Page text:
Blinken discusses top challenges facing US abroad: Russia, Saudi Arabia, China

(WASHINGTON) — U.S. Secretary of State Antony Blinken said Russian President Vladimir Putin has shown “no interest” in engaging in “meaningful diplomacy” with Ukraine, after eight months of bloody war.

“Our purpose is simple. It’s to stand with the Ukrainians, to make sure that their country remains independent … and, ultimately, to have the strongest possible hand at a negotiating if one emerges, because President Zelenskyy has said himself — at some point, this is going to end through diplomacy,” Blinken told ABC News’ George Stephanopoulos in a sit-down interview airing Thursday on Good Morning America.

Stephanopoulos pressed Blinken on that point, noting that Ukrainian President Volodymyr Zelenskyy has “also said he’s not going to negotiate with Vladimir Putin, only with the next Russian president.”

“Well, he’s been clear that diplomacy is going to have to bring this to an end at some point,” Blinken responded. “But what we’ve seen thus far is no interest on the part of Putin in meaningful diplomacy.”

When asked whether he thinks Putin is “still rational,” Blinken said: “It’s hard to put yourself in someone else’s mind. I think he’s rational, but the decisions he’s making — or maybe better put, his objectives — are not rational.”

Meanwhile, OPEC+, a group of oil-producing countries led by Saudi Arabia and Russia, announced earlier this month that it will significantly slash production in order to boost prices. The move has forced the United States to release 15 million barrels of oil from its strategic reserve, leaving many in Washington to question whether Riyadh remains an ally, even though Saudi Arabia voted in favor of a U.S.-backed United Nations resolution last week condemning Moscow’s illegal attempts to annex parts of war-torn Ukraine.

“The step that Saudi Arabia and the OPEC+ organization took was one that was deeply unfortunate and also deeply misguided,” Blinken said, “to the extent that this causes oil prices to go up and Russia’s exporting oil, it’s helping to line Putin’s pockets.”

“We’re all trying to restore economic growth,” he added. “That’s exactly the wrong time to engage in production cuts.”

Stephanopoulos pressed Blinken on whether those are “the actions of an ally.”

“In this instance, it’s not,” Blinken replied. “But we have a multiplicity of interests with Saudi Arabia.”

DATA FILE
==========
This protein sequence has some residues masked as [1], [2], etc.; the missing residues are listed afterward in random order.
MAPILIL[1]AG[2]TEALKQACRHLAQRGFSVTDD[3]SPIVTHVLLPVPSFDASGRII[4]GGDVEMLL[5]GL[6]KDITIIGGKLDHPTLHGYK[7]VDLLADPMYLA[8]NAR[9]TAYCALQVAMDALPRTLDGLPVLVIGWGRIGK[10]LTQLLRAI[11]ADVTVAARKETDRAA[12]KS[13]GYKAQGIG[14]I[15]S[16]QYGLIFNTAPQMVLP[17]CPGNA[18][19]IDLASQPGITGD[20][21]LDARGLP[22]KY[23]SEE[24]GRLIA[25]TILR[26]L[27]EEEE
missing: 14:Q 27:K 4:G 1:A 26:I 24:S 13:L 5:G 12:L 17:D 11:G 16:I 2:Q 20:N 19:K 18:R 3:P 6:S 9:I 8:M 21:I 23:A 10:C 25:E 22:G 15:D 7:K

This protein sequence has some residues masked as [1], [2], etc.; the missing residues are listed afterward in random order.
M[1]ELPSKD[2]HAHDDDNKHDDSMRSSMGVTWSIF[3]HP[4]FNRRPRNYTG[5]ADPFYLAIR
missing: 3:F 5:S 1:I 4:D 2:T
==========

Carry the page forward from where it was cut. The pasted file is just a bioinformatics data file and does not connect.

Russia’s ongoing invasion of neighboring Ukraine and its global economic fallout are not the only challenges the United States is facing abroad. With Chinese President Xi Jinping poised to secure an unprecedented third term in office, Blinken said he believes Beijing will seek a speedy reunification with Taiwan, a self-governing island that split from mainland China in 1949, though Beijing claims it as its territory. Xi, who has been in power for over a decade, has made clear his desire to reunite China with Taiwan and, in his speech opening the 20th National Congress of the Chinese Communist Party in Beijing on Sunday, he gave no indication of changing course on the issue.

When asked whether he thinks Xi will speed up the reunification process “by any means necessary,” Blinken said: “Potentially by any means. Through coercion and pressure and potentially, if necessary, by force.”

The U.S. government has a “One China Policy” that recognizes the people of mainland China and Taiwan as being part of “One China,” views Beijing as China’s sole legal government and does not support an independent Taiwan, but considers the matter “unsettled.” Washington is also militarily supportive of the self-governing island and maintains extensive commercial and unofficial ties.

“We’re committed to doing everything we can … to make sure that Taiwan has the ability to effectively defend itself against aggression,” Blinken added. “We’ve also made very clear to China that our expectation is these differences will be resolved peacefully.”

Stephanopoulos asked Blinken what he has to say to Americans who may feel “the world is more dangerous now than it’s ever been.”

“I say yes, it is dangerous. It is complicated. It is full of challenge. And part of it is because we know what’s happening around the world in real-time in ways that we never did before,” Blinken replied. “But at the same time, I’m also seeing incredible opportunities, and opportunities that we have to find ways to seize.”

“One of the first instructions I got from President Biden in taking this job was to reenergize our partnerships,” he added. “That’s what our diplomacy’s all about. And later today, here in Philadelphia, I’m going to get a chance to swear in some new American citizens — one of the parts of my job that gives me the greatest satisfaction.”

Stephanopoulos noted how Blinken’s “face just lit up.”

“It’s the renewal of our country,” Blinken responded. “My late stepfather, he became a citizen of the United States … and he used to say to me: ‘You know, you are an American citizen by a very happy accident of birth. I’m an American by choice.’ That’s a very powerful thing. That’s what carries our country forward.”

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